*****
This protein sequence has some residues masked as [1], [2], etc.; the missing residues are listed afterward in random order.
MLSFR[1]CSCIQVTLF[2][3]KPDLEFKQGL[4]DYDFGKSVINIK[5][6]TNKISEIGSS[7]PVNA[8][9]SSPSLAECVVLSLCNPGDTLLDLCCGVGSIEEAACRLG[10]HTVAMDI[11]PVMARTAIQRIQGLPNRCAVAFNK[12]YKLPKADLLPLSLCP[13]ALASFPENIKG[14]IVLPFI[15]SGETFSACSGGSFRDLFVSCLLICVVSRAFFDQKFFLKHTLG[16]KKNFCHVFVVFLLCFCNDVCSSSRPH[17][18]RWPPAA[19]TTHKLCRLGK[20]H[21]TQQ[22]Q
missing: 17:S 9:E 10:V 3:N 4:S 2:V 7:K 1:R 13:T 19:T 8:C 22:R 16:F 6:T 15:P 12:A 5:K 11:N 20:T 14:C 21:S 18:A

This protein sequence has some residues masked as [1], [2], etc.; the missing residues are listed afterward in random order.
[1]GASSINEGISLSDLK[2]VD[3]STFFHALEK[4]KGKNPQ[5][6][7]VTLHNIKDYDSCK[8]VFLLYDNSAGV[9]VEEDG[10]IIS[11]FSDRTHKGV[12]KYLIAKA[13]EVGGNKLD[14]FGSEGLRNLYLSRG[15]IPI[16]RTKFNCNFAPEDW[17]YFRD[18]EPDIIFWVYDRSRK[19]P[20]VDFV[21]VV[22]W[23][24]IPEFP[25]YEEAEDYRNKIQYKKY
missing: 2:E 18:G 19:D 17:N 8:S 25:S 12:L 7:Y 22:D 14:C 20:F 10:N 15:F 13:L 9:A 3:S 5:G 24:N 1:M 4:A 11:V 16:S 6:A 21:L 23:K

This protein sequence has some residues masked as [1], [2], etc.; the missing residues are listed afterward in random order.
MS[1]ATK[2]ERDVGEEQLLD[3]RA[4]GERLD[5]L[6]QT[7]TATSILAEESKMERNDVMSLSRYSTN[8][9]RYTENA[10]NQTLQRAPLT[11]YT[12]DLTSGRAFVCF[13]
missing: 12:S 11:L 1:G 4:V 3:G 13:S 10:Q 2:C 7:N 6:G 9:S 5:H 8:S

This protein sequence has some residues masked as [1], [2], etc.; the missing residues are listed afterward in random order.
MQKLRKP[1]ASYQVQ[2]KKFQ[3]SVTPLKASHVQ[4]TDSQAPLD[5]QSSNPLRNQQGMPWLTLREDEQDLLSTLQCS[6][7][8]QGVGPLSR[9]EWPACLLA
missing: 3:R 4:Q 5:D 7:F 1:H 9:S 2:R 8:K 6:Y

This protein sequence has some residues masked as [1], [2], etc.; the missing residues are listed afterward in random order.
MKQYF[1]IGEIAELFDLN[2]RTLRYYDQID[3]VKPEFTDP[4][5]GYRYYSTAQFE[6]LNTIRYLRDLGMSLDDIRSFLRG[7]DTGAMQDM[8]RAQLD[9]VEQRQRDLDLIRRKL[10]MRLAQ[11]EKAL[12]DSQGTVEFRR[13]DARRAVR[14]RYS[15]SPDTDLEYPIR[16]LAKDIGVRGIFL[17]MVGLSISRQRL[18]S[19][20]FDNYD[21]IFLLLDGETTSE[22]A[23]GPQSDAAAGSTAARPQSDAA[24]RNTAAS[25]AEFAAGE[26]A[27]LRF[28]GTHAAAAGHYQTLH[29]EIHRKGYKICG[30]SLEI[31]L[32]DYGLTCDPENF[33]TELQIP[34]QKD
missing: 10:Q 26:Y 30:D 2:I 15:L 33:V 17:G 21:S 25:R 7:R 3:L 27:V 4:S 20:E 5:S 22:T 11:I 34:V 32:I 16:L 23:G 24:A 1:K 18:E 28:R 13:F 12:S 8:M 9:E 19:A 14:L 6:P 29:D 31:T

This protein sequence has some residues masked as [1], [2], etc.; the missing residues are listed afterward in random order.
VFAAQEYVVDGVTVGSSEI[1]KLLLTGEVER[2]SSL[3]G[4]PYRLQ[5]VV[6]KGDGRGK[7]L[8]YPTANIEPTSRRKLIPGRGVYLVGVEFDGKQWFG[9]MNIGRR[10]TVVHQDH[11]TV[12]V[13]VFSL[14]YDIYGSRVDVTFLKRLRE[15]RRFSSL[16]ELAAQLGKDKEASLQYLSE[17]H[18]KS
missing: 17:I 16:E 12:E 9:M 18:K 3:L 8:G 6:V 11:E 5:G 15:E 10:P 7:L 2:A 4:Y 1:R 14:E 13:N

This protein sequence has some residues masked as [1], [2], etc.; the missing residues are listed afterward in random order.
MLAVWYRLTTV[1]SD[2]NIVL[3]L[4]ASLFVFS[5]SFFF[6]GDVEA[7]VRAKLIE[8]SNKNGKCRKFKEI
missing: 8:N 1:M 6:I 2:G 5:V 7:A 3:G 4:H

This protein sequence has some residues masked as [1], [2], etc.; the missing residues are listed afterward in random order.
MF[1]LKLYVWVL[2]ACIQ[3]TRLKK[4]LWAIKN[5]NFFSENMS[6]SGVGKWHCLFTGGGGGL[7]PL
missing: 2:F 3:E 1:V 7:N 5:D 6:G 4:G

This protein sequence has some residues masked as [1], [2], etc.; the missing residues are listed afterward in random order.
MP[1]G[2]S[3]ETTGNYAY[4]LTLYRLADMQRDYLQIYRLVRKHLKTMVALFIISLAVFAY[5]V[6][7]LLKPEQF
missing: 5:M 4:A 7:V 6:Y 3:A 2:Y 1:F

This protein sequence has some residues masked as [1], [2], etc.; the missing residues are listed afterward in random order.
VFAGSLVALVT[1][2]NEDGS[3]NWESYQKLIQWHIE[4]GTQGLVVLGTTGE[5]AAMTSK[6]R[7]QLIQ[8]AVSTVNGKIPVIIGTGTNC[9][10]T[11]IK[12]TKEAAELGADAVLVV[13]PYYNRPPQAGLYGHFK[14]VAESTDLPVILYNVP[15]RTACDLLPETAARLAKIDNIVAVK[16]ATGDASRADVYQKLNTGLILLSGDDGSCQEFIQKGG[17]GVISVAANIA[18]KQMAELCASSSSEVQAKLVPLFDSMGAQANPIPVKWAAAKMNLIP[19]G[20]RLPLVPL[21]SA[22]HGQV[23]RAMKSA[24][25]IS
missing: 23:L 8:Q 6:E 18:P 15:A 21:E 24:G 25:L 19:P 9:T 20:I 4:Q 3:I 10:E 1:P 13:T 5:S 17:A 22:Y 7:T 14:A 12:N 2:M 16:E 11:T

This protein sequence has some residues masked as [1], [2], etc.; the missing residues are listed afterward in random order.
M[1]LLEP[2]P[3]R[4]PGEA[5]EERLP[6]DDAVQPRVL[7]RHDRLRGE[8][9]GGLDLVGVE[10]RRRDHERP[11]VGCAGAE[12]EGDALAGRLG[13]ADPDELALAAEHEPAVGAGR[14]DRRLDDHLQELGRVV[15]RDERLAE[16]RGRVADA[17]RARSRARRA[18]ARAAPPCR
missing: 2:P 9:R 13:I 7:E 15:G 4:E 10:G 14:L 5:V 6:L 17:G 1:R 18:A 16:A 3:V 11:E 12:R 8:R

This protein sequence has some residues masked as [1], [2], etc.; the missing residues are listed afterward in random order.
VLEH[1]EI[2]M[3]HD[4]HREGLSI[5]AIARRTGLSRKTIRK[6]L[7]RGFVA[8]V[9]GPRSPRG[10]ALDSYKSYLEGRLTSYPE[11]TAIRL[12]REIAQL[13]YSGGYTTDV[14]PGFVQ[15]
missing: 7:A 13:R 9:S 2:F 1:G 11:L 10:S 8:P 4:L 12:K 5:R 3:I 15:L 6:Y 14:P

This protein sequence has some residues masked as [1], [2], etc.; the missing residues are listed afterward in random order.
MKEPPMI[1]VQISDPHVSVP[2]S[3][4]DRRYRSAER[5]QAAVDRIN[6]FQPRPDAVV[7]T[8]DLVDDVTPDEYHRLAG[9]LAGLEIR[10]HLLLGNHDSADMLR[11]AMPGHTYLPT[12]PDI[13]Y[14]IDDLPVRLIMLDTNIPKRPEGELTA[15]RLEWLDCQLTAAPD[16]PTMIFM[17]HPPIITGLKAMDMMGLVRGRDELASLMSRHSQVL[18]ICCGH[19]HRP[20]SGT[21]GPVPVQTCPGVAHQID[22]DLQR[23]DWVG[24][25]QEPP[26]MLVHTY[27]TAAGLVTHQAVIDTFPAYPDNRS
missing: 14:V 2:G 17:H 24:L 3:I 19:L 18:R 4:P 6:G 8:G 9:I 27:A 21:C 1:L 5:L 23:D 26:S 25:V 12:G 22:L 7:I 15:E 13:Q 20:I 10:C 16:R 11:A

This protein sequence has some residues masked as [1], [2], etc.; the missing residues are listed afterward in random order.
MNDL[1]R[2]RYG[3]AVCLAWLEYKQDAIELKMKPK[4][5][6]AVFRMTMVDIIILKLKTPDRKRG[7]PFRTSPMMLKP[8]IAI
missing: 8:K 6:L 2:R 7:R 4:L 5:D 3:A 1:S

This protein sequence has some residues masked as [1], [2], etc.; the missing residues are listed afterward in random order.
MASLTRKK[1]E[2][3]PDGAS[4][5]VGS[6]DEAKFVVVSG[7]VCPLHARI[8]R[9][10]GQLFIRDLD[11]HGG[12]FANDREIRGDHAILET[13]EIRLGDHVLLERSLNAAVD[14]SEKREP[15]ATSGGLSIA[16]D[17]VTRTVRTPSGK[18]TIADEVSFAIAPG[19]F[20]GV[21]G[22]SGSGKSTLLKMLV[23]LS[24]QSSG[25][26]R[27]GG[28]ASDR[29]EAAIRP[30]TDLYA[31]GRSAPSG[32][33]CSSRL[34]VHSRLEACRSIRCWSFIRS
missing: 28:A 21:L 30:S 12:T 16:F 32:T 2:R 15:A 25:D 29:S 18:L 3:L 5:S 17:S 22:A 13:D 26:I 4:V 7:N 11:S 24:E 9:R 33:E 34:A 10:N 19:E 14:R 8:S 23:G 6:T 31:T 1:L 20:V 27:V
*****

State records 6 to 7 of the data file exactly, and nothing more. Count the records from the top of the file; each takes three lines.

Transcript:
This protein sequence has some residues masked as [1], [2], etc.; the missing residues are listed afterward in random order.
VFAAQEYVVDGVTVGSSEI[1]KLLLTGEVER[2]SSL[3]G[4]PYRLQ[5]VV[6]KGDGRGK[7]L[8]YPTANIEPTSRRKLIPGRGVYLVGVEFDGKQWFG[9]MNIGRR[10]TVVHQDH[11]TV[12]V[13]VFSL[14]YDIYGSRVDVTFLKRLRE[15]RRFSSL[16]ELAAQLGKDKEASLQYLSE[17]H[18]KS
missing: 17:I 16:E 12:E 9:M 18:K 3:L 8:G 6:V 11:E 5:G 15:E 10:P 7:L 2:A 4:Y 1:R 14:E 13:N

This protein sequence has some residues masked as [1], [2], etc.; the missing residues are listed afterward in random order.
MLAVWYRLTTV[1]SD[2]NIVL[3]L[4]ASLFVFS[5]SFFF[6]GDVEA[7]VRAKLIE[8]SNKNGKCRKFKEI
missing: 8:N 1:M 6:I 2:G 5:V 7:A 3:G 4:H